Jan 12, 2014 rated it liked it  ·  review of another edition
Shelves: music
2.5 stars. The title makes you think that this book is another baby boomer music critic attempting to settle this hoary debate for once and at all, but in fact it's written by a historian who attempts to trace the course of the supposed rivalry between Britain's 2 biggest rock bands from their beginnings to the early '70s. McMillan notes that both bands frequently denied that a real rivalry existed and that it was largely a media concoction intended to sell newspapers. He convincingly documents ...more
Dec 29, 2013 rated it really liked it  ·  review of another edition
Attempts to dissect the decades old controversy, “Beatles or Stones.” McMillian, an historian, presents a well-researched discussion of the media contrived rivalry between the two groups. He also gives an interesting expose of the difference between the reality and the marketing; the Beatles, a rough-and-tumble bunch from northern England, were presented to the world as clean-cut, innocent youth, while the Stones, from middle-class upbringing and above-average educational opportunities, were por ...more
Nov 28, 2013 rated it really liked it  ·  review of another edition
This is a love story of sorts, of a historian devoted to chronicling two iconic bands and an amazing era in music, and of the rise of two bands themselves: The Beatles and The Rolling Stones. John and Paul were raised in working class homes, and they always wanted more money. Why do this or that? Money , they each said. Did you know Mick studied economics and, contrary to his edgier, grittier image, he grew up in more socio-economic prosperity than The Beatles? Both bands started as cover bands, ...more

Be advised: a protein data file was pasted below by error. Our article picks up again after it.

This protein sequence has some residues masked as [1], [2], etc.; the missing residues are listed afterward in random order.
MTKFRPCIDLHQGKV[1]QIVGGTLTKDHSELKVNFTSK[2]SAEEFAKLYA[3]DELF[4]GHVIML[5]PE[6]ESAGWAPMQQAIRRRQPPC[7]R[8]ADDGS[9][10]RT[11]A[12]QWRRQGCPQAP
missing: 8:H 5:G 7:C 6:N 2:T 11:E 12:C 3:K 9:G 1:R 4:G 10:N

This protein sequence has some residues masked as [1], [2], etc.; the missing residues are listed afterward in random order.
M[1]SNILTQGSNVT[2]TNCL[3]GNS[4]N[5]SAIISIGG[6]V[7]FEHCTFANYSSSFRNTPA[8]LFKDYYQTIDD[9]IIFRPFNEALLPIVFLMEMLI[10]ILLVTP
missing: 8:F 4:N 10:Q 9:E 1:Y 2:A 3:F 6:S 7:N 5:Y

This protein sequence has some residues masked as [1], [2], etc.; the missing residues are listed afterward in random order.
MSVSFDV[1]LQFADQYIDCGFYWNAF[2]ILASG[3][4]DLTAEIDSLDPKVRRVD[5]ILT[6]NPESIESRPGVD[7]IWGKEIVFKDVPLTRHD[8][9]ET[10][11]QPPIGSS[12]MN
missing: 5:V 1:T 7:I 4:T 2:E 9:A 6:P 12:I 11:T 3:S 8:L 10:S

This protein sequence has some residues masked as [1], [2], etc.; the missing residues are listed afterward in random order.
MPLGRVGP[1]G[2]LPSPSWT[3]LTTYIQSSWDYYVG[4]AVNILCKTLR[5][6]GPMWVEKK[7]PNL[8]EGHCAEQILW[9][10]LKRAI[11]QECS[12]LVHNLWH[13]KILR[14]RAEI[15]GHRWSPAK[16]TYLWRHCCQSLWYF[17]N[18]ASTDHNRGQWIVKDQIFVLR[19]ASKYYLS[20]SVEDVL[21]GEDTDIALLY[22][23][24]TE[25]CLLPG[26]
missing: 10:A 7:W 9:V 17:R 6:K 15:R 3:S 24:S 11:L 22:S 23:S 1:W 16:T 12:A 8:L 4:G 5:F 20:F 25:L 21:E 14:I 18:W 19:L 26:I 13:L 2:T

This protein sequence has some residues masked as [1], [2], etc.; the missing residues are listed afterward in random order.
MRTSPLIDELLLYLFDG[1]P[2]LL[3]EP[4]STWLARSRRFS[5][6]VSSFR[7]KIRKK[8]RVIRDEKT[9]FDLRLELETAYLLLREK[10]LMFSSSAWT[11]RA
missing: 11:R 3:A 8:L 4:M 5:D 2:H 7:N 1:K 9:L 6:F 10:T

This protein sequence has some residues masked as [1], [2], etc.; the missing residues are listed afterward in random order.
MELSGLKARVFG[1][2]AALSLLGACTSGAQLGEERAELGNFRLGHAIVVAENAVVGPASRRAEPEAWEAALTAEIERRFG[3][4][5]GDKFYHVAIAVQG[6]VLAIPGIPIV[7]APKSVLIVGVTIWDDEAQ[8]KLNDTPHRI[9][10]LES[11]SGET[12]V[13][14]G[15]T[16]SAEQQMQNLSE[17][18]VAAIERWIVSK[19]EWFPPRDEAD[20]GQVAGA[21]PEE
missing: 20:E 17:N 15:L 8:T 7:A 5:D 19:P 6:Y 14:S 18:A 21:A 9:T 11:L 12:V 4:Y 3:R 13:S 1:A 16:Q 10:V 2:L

This was an interesting book, but I don't really think there was ever a true rivalry between the Stones and the Beatles, at least on the part of John, Paul, George, and Ringo. The Beatles seemed to be confident enough in their own abilities to be able to enjoy, admire, and appreciate the work of others, instead of simply being made jealous by it. Why, indeed, should they have been jealous of anyone? Were there moments of bad blood and pettiness between the Beatles and the Stones? Apparently, yes ...more
Matt Lohr
Mar 28, 2015 rated it really liked it
Don't let the title of John McMillian's book fool you. This book is NOT about deciding who is better among arguably the two greatest bands in the history of rock music. Instead, McMillian examines the complex ups and downs of the relationship between Mssrs. Lennon, Jagger, McCartney, Richards, et al., and finds intriguing and intelligent revelations about the bands' relationships to sex, money, political engagement, art, drugs, and of course music. McMillian is willing to be unsparing in his dep ...more
Oct 29, 2013 rated it really liked it  ·  review of another edition
Shelves: edelweiss